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Global economy forces closure of Tenneco plant

Cozad shock-absorber manufacturer to close at end of 2010.

Tenneco Inc. made The Wall Street Journal Tuesday.

But the news wasn’t good.

Employees at Tenneco’s Cozad-based plant learned Tuesday morning at 6:30 that the long-time manufacturer of shock absorbers would close, according to plant manager Chief Davidson.

“The company has too much unused manufacturing capacity for its ride control products in the United States—particularly since the onset of the industry crisis last year,” Davidson said. “While difficult, Tenneco must adjust operations to match what the market demands to stay competitive.”

Closing the company’s equipment ride-control plant in Cozad—which employes 500 workers—will reverberate throughout Dawson County.

More than $15 million in wages will be lost when the plant shuts its doors for good at the end of 2010, said Gothenburg Improvement Company president Mike Bacon.

That’s because Tenneco Automotive Monroe in Cozad employs 460 hourly and 40 salaried workers at the plant.

With hourly workers making about $32,000 and salaried employees earning an estimated $69,000, Bacon said the decision will have a huge economic impact—in Cozad especially.

“But it will be felt in Gothenburg and Lexington,” Bacon said. “And these are core jobs where the money is not sent out of state or out of the country.”

In addition, loss of retail sales and downward pressure on the housing markets is inevitable, he said.

“It’s not going to be pretty.”

Davidson described the news as disheartening.

“It’s a very sad day for Tenneco in Cozad and for Dawson County. We all hoped Cozad would be spared,” he said. “Unfortunately in the end, it came down to proximity to customers, logistics costs and the fact that other Tenneco plants in the United States have enough room to accommodate the production from a closed plant.”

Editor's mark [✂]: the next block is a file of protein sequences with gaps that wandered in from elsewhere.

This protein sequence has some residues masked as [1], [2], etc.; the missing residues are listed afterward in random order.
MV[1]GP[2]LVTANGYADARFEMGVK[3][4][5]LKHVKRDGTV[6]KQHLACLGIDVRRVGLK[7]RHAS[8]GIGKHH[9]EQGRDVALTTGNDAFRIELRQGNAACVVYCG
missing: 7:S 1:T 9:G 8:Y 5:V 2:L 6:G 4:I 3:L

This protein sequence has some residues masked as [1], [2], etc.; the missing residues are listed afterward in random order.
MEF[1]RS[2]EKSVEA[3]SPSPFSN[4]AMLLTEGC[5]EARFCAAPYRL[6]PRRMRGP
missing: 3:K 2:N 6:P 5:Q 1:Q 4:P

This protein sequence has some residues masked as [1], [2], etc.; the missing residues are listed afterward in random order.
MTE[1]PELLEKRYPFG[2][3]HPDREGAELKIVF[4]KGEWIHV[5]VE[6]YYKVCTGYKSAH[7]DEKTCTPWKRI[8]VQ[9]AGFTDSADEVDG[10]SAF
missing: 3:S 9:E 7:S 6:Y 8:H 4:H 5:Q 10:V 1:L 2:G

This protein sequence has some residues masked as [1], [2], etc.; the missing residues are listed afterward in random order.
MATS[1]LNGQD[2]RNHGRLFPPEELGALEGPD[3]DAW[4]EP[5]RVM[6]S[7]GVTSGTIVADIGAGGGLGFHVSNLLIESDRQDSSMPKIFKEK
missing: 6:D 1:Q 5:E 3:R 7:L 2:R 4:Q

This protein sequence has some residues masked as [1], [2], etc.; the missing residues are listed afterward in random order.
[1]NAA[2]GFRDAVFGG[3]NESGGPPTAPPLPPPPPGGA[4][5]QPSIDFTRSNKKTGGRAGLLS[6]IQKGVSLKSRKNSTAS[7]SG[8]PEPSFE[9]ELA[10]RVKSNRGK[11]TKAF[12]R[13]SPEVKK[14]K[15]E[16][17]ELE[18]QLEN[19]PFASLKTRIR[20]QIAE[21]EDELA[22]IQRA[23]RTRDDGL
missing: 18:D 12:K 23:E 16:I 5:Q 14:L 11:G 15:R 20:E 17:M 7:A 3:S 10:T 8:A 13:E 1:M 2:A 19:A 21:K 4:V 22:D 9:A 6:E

Davidson said the Cozad plant doesn’t have space for new equipment while other plants—in Hartwell, GA, Paragould, AK, and Celaya, Mexico—have unused floor capacity.

Tenneco expects to start transferring business to other ride control operations later this year.

Davidson said they plan to begin laying off employees at the end of 2009.

However the company will do what it can to help employees transition to new jobs in terms of continued health care coverage based on seniority and assistance in finding new jobs, he said.

“We have one of the top-notch work forces in the country and we want to match and retain that knowledge,” Davidson explained.

In addition to trying to work Cozad employees into other Tenneco plants and offering relocation assistance, he said officials will be open to on-site interviews for other prospective employers.

“We’ll also reach out to local, state and federal governments for assistance such as retraining to help people through the transition,” Davidson said.

Because 2010 is months away, Davidson said different circumstances in the global economy could happen and things could change “that we wouldn’t know about today.”

“Now our focus is on our employees and how to help them through a difficult time,” he said.

The Cozad plant opened in 1961 and manufactures shock absorbers for light-duty trucks, sports utility vehicles and commercial specialty applications.

Tenneco estimates the closing will generate $8 million in annualized cost savings with a cost of $20 million related to the closing.

Tenneco had planned to close one of its original equipment ride control plants in the United States in October of 2008 but postponed the action to preserve cash during the height of the global crisis, according to Tenneco CEO Gregg Sherrill.

Dawson County officials leaped into action to save the Cozad plant which involved a trip to company headquarters in Lake Forest, IL, and the offering of an incentive package which Tenneco didn’t accept.

Gothenburg Mayor Joyce Hudson said Tuesday’s news was devastating but “we will survive and pick up the pieces.”

“We’re a strong town and county and everyone will do what they can to get people back into the workforce,” Hudson said. “Hopefully not a lot of people will have to leave the county.”

Bacon said GIC will do whatever it can to help displaced workers.

“These are good workers,” he said. “Per output, per employee, Cozad has the hardest-working group in the system.”

He added that GIC will work with Dawson Area Development and the City of Cozad to help find replacement employers.

“We’ll do whatever we can to fill that void,” Bacon said.

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